The retinoic acid-inactivating enzyme CYP26 is essential for establishing an uneven distribution of retinoic acid along the anterio-posterior axis within the mouse embryo.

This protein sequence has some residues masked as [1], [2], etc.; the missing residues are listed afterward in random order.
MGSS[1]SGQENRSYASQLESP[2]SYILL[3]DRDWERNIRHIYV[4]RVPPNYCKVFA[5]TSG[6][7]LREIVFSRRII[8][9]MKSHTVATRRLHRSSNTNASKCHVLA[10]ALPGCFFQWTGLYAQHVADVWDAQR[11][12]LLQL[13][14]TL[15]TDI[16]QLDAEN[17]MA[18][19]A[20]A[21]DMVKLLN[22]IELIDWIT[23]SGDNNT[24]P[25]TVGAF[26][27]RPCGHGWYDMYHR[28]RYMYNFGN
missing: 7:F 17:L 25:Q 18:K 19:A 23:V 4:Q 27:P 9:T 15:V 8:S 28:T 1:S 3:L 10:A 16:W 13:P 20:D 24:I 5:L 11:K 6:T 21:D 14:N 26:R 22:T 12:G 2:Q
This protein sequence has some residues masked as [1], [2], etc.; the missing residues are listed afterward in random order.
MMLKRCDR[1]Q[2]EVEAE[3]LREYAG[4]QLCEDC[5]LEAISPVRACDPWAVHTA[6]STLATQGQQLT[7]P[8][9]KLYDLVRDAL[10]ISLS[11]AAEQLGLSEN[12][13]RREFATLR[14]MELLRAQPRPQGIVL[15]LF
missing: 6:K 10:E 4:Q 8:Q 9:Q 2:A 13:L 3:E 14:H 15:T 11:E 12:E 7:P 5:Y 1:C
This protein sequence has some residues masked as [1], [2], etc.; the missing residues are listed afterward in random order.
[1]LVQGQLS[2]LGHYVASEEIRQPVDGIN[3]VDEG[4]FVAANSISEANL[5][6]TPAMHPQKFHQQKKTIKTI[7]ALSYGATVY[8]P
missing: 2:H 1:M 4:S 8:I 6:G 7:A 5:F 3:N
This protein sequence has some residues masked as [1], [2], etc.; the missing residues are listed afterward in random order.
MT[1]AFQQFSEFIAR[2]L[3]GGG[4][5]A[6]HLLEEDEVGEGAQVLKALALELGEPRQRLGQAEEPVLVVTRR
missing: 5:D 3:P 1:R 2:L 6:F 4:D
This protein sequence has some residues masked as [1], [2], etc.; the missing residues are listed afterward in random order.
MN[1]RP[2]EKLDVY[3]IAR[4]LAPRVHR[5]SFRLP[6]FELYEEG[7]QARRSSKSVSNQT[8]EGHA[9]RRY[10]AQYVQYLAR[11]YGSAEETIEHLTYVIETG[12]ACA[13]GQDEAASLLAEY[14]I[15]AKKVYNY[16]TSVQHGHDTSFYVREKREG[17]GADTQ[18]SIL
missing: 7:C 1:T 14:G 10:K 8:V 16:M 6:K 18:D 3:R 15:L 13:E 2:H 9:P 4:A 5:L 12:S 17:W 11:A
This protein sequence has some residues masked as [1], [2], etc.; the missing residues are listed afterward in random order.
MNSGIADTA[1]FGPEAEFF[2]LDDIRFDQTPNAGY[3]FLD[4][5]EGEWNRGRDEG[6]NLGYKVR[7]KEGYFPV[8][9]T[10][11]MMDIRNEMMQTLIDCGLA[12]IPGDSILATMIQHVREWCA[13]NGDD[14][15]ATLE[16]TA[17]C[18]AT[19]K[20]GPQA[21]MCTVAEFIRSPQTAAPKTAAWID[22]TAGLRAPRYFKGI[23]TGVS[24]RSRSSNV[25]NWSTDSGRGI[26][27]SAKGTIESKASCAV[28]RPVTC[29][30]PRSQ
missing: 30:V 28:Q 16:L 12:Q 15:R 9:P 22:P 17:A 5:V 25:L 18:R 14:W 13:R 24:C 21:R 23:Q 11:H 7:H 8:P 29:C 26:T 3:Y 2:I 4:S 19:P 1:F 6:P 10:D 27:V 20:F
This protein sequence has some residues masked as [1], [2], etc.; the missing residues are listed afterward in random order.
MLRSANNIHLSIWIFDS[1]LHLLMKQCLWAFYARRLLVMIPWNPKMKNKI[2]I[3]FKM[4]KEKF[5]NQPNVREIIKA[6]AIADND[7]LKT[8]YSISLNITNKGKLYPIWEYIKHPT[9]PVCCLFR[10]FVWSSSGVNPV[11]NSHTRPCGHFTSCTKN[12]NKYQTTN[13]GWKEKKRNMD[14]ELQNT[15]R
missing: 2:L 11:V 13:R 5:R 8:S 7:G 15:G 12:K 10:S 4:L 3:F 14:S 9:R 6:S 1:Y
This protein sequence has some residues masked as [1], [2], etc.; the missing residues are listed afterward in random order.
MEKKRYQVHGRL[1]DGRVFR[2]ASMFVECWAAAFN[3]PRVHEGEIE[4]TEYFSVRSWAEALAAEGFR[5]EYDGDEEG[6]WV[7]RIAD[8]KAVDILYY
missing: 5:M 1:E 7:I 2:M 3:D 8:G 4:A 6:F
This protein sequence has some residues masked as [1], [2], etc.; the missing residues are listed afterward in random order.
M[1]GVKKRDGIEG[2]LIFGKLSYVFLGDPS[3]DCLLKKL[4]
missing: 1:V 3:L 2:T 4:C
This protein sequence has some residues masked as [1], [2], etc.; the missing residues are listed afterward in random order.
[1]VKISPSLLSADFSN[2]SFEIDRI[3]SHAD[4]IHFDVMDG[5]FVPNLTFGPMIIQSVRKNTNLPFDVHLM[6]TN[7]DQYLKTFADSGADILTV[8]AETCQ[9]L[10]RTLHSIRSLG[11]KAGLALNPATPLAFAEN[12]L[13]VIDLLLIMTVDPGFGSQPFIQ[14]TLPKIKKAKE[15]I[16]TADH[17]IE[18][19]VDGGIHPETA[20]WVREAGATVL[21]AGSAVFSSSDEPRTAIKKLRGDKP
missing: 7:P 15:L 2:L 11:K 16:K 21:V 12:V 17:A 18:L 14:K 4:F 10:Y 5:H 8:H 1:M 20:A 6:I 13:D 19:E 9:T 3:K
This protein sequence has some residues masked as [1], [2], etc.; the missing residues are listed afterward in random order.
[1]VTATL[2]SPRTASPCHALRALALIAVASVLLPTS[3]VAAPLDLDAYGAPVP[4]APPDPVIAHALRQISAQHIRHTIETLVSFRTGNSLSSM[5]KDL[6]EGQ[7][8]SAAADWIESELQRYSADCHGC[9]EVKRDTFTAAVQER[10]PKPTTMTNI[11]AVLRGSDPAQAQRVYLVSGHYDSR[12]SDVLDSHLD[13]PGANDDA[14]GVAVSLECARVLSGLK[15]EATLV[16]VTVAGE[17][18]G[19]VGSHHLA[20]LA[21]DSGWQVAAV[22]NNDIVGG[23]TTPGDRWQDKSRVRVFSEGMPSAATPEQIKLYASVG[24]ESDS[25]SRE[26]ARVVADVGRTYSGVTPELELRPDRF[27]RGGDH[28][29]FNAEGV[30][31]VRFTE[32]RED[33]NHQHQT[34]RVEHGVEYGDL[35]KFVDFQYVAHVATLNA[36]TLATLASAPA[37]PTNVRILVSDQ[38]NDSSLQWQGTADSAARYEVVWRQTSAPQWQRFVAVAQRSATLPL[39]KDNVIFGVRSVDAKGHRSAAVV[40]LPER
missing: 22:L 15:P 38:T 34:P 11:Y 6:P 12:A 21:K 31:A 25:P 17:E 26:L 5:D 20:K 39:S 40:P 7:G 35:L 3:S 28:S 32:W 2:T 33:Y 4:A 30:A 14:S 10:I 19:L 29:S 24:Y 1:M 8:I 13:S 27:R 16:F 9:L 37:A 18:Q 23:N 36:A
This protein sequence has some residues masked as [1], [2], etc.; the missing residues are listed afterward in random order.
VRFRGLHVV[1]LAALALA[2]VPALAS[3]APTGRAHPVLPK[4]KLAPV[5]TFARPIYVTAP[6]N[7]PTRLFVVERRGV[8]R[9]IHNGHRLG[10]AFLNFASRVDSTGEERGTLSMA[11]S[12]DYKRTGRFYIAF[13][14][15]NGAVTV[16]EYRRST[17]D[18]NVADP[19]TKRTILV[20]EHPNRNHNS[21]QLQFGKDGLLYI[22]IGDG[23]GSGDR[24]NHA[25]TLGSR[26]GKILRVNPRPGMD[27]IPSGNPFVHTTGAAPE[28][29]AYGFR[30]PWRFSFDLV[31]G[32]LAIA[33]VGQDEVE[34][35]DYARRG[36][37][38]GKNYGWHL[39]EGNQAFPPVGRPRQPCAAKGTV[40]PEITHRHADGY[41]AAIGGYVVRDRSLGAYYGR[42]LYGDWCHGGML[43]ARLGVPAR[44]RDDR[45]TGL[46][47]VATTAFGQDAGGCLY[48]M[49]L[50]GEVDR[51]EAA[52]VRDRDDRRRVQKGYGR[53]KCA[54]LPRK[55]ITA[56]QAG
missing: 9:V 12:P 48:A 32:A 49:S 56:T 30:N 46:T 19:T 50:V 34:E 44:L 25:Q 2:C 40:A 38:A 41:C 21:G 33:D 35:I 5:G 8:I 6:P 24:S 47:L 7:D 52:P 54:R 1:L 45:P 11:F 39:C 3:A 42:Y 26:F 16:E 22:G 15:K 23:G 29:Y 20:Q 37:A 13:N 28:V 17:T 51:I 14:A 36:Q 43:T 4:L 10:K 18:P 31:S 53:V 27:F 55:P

Retinoic acid (RA), a derivative of vitamin A, plays a pivotal role in vertebrate development. The level of RA may be determined by the balance between its synthesis and degradation. We have examined the role of CYP26, a P450 enzyme that may degrade RA, by generating mutant mice that lack CYP26. CYP26(-/-) mice exhibited anomalies, including caudal agenesis, similar to those induced by administration of excess RA. The concentration of endogenous RA, as revealed by marker gene activity, was markedly increased in the tailbud of the mutant animals, in which CYP26 is normally expressed. Expression of T (Brachyury) and Wnt3a in the tailbud was down-regulated in CYP26(-/-) mice, which may underlie the caudal truncation. The lack of CYP26 also resulted in homeotic transformation of vertebrae as well as in misspecification of the rostral hindbrain associated with anterior expansion of RA-positive domains. These results suggest that local degradation of RA by CYP26 is required for establishing an uneven distribution of RA along the anterio-posterior axis, which is essential for patterning the hindbrain, vertebrae, and tailbud.